The Role of Spectral-Envelope Characteristics in Perceptual Blending of Wind-Instrument Sounds
Certain combinations of musical instruments lead to perceptually more blended timbres than others. Orchestration commonly seeks these combinations and can benefit from generalized acoustical descriptions of perceptually relevant features that allow the prediction of blend. Previous research on correlating such instrument-specific features with the perception of blend shows an important role of spectral-envelope characteristics, leaving unanswered, however, whether global or local characteristics are more important (e.g., spectral centroid or formant structure). This paper reports how wind instruments can be characterized through pitch-generalized spectral-envelope descriptions that exhibit their formant structure and how this is represented in an auditory model. Two experiments employing blend-production and blend-rating tasks study the perceptual relevance of formants to blend, involving dyads of a recorded instrument sound and a parametrically varied synthesized sound. Frequency relationships between formants influence blend critically, as does the degree of formant prominence. In addition, multiple linear regression relying primarily on local spectral-envelope characteristics explains 87% of the variance in blend ratings. A perceptual model for the contribution of spectral characteristics to perceived blend is proposed.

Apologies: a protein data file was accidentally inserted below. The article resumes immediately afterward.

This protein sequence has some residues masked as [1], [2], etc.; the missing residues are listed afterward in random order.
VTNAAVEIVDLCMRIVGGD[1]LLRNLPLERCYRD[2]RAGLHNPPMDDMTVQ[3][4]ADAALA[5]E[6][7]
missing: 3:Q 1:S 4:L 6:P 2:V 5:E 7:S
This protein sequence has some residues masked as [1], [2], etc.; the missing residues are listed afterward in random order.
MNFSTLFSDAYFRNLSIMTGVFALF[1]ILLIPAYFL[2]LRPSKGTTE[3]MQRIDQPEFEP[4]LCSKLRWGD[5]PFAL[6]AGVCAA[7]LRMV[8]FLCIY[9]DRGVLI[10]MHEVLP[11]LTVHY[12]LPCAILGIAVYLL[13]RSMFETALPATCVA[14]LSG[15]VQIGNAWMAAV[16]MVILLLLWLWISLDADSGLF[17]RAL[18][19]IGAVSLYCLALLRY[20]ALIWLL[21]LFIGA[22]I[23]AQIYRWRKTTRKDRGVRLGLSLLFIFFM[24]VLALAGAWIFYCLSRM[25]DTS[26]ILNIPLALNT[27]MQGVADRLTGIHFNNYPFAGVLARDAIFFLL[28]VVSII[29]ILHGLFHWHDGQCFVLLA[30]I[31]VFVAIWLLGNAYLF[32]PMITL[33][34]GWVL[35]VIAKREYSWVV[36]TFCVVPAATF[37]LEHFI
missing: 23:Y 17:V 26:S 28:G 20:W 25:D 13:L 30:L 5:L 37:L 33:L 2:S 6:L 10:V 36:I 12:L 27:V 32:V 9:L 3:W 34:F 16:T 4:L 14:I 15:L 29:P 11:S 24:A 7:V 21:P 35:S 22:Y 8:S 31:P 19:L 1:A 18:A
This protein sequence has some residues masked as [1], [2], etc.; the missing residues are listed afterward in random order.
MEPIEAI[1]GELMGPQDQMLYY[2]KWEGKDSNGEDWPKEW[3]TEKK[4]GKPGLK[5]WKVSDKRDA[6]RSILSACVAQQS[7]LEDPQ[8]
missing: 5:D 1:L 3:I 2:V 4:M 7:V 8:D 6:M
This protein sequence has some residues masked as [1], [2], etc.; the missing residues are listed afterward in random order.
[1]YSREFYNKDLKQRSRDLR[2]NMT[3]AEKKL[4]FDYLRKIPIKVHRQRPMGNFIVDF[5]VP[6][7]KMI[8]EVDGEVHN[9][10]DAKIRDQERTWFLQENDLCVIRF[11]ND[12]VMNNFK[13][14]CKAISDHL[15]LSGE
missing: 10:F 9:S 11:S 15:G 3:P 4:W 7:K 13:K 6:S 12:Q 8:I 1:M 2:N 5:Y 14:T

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Document Type: Research Article
Publication date: September 1, 2015
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- Acta Acustica united with Acustica, published together with the European Acoustics Association (EAA), is an international, peer-reviewed journal on acoustics. It publishes original articles on all subjects in the field of acoustics, such as general linear acoustics, nonlinear acoustics, macrosonics, flow acoustics, atmospheric sound, underwater sound, ultrasonics, physical acoustics, structural acoustics, noise control, active control, environmental noise, building acoustics, room acoustics, acoustic materials, acoustic signal processing, computational and numerical acoustics, hearing, audiology and psychoacoustics, speech, musical acoustics, electroacoustics, auditory quality of systems. It reports on original scientific research in acoustics and on engineering applications. The journal considers scientific papers, technical and applied papers, book reviews, short communications, doctoral thesis abstracts, etc. In irregular intervals also special issues and review articles are published.
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